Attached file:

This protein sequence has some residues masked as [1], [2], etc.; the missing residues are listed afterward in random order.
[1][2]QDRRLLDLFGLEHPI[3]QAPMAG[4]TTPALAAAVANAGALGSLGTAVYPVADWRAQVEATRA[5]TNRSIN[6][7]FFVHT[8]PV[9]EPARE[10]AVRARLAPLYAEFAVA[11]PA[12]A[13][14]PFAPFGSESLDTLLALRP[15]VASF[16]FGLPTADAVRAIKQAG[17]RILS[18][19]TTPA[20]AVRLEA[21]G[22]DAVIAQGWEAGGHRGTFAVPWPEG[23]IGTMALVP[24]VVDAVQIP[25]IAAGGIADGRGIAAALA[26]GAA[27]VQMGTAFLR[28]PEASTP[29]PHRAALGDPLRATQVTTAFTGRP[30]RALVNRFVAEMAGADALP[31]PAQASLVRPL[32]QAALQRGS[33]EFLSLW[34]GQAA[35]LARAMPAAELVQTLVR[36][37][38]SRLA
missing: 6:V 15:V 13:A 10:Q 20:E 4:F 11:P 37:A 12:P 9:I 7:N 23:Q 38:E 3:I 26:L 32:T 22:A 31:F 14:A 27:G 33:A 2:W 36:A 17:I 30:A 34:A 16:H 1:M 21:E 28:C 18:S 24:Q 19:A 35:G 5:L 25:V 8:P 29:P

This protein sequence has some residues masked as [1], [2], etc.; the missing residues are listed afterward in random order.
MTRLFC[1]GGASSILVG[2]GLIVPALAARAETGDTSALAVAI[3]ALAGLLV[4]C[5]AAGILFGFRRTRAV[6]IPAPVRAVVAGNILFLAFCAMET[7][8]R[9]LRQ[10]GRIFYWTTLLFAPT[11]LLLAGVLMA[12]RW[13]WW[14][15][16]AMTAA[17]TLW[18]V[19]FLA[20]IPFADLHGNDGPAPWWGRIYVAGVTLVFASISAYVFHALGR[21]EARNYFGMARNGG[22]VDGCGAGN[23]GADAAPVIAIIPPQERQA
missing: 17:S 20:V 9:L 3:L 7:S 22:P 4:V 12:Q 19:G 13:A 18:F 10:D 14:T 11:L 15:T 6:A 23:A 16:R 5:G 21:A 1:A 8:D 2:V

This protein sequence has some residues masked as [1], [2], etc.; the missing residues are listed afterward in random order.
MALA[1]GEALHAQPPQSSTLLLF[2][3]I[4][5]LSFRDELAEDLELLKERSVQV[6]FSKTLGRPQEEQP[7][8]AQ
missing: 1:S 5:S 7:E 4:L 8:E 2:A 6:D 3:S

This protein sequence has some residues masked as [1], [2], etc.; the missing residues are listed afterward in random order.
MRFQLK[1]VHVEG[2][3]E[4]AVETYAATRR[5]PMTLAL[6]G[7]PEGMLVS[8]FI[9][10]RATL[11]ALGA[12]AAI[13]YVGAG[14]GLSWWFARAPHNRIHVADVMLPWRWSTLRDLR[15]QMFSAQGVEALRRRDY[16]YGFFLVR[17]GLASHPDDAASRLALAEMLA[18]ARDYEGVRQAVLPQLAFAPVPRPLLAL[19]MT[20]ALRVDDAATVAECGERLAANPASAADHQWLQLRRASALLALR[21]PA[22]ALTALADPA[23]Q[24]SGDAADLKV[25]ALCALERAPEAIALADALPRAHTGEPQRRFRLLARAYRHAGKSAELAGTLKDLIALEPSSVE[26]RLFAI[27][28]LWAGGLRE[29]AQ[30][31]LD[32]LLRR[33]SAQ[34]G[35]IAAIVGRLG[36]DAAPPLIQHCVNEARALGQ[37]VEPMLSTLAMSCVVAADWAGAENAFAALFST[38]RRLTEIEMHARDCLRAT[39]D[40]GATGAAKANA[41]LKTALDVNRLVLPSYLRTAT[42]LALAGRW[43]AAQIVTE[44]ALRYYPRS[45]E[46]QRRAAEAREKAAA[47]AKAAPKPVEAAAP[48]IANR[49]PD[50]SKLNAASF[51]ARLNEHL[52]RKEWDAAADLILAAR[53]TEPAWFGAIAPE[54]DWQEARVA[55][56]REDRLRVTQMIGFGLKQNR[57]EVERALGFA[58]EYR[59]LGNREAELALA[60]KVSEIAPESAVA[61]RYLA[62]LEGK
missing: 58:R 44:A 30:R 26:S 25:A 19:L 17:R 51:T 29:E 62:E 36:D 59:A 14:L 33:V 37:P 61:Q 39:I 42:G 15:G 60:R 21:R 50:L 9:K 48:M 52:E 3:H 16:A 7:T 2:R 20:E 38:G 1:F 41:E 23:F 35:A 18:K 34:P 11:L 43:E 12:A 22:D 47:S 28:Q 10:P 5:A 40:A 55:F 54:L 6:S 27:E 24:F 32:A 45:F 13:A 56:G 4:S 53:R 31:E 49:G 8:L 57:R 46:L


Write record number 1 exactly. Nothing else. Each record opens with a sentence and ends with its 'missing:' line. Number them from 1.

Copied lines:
This protein sequence has some residues masked as [1], [2], etc.; the missing residues are listed afterward in random order.
[1][2]QDRRLLDLFGLEHPI[3]QAPMAG[4]TTPALAAAVANAGALGSLGTAVYPVADWRAQVEATRA[5]TNRSIN[6][7]FFVHT[8]PV[9]EPARE[10]AVRARLAPLYAEFAVA[11]PA[12]A[13][14]PFAPFGSESLDTLLALRP[15]VASF[16]FGLPTADAVRAIKQAG[17]RILS[18][19]TTPA[20]AVRLEA[21]G[22]DAVIAQGWEAGGHRGTFAVPWPEG[23]IGTMALVP[24]VVDAVQIP[25]IAAGGIADGRGIAAALA[26]GAA[27]VQMGTAFLR[28]PEASTP[29]PHRAALGDPLRATQVTTAFTGRP[30]RALVNRFVAEMAGADALP[31]PAQASLVRPL[32]QAALQRGS[33]EFLSLW[34]GQAA[35]LARAMPAAELVQTLVR[36][37][38]SRLA
missing: 6:V 15:V 13:A 10:Q 20:E 4:F 11:P 37:A 12:P 9:I 7:N 23:Q 38:E 3:I 26:L 32:T 22:A 31:F 14:A 27:G 33:A 2:W 36:A 17:I 30:A 34:A 16:H 1:M 21:E 28:C 18:S 24:Q 19:A 35:G 5:L 25:V 8:P 29:P